Cultural essentials

Western Australia has a high standard of living and a relaxed lifestyle, as well as being very multicultural.

Like any place in the world, Perth may have different traditions and behaviours to your home country. When coming to study here, international students should be prepared to adjust to a foreign lifestyle and different customs.

Social formalities and behaviours

Compared to some places, Perth has a fairly informal culture. Greetings, conversation and dress code are casual in most everyday situations. When greeting people, it's widely acceptable to use a person's given or first name, even at work and at university. At formal events, at school or when speaking to older people, a formal way to address someone would be to use Mr (male), Ms or Mrs (female) before their last name.

Certain behaviours that are accepted in some countries might be seen as inappropriate here, so be sure to check or ask others for advice.

Dress code

The way of dressing in Western Australia is informal or semi-formal in most situations. Students at private primary and secondary schools, and some government schools, are required to wear a school uniform. Universities, English language colleges and most vocational institutions don't have a uniform. Many students wear jeans, t-shirts and shorts. Students from countries with particular dress traditions should feel comfortable wearing their customary dress in Perth.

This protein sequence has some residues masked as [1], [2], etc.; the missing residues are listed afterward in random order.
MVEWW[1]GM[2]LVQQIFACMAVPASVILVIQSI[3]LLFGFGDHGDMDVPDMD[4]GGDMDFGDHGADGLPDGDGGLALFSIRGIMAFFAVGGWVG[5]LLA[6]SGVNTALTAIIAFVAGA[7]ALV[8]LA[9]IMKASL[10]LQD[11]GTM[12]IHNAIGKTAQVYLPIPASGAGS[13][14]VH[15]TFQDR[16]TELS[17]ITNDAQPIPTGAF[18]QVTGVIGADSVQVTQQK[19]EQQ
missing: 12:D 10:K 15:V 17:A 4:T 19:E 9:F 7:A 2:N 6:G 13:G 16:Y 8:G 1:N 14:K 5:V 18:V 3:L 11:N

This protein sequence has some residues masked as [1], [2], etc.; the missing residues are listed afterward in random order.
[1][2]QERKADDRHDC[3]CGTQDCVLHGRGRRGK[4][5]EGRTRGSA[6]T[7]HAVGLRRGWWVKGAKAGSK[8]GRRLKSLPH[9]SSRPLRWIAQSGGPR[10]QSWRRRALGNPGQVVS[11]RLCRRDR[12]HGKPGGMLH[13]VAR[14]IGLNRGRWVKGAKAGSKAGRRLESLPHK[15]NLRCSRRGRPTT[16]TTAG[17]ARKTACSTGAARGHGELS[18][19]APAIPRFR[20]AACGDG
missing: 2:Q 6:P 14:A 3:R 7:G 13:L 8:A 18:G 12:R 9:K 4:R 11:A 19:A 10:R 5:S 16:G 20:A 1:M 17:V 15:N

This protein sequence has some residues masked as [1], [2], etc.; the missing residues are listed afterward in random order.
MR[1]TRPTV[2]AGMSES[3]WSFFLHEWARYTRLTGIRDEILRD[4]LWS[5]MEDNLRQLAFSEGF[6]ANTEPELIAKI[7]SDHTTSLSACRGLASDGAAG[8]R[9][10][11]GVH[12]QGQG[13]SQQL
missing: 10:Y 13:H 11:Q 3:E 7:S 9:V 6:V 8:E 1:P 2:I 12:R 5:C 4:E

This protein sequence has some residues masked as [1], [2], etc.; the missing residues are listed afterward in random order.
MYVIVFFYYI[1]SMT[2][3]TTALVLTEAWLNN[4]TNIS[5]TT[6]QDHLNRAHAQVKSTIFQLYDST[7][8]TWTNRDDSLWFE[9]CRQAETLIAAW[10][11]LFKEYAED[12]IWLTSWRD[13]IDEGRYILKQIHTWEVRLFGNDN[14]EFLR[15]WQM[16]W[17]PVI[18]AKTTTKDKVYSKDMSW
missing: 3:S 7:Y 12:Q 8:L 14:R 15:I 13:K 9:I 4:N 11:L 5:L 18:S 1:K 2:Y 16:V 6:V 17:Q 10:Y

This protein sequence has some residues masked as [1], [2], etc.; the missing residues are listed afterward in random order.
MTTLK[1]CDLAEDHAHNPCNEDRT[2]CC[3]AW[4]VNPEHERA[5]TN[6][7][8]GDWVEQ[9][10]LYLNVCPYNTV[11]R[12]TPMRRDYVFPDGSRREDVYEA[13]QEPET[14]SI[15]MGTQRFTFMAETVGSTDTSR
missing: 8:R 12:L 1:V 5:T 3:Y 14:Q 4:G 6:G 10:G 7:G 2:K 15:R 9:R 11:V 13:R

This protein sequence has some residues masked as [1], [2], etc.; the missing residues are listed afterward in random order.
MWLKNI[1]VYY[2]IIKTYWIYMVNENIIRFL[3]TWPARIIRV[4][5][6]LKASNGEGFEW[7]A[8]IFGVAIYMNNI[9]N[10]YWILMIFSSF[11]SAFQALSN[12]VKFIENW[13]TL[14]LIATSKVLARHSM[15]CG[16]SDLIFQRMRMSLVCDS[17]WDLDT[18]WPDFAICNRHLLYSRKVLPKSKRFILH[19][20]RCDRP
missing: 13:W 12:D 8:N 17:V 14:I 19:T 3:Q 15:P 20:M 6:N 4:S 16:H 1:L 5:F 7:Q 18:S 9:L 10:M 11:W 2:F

Food and meals

The food in Western Australia is very diverse and includes cuisines from many different countries. The first meal of the day is breakfast, then lunch (often between 12pm and 1pm) and dinner in the evening. The local food and way of eating may be different to what you're used to at home, so be prepared to try new things. There are shops and restaurants that sell and serve international food.

Alcohol and cigarettes

In Western Australia, it's illegal for people under 18 years old to buy or drink alcohol, and to buy cigarettes. Drinking alcohol responsibly is acceptable at social gatherings, in many restaurants, bars and clubs. Smoking at some public places is restricted – if you're a smoker you should always check signs or ask others.

Bargaining and tipping

Bargaining or price haggling isn't customary at shops or markets in Western Australia. The marked price of an item is usually the price you need to pay. Tipping at hotels or restaurants isn't common practice and is not expected.

Last modified: 6/02/2014 11:21 AM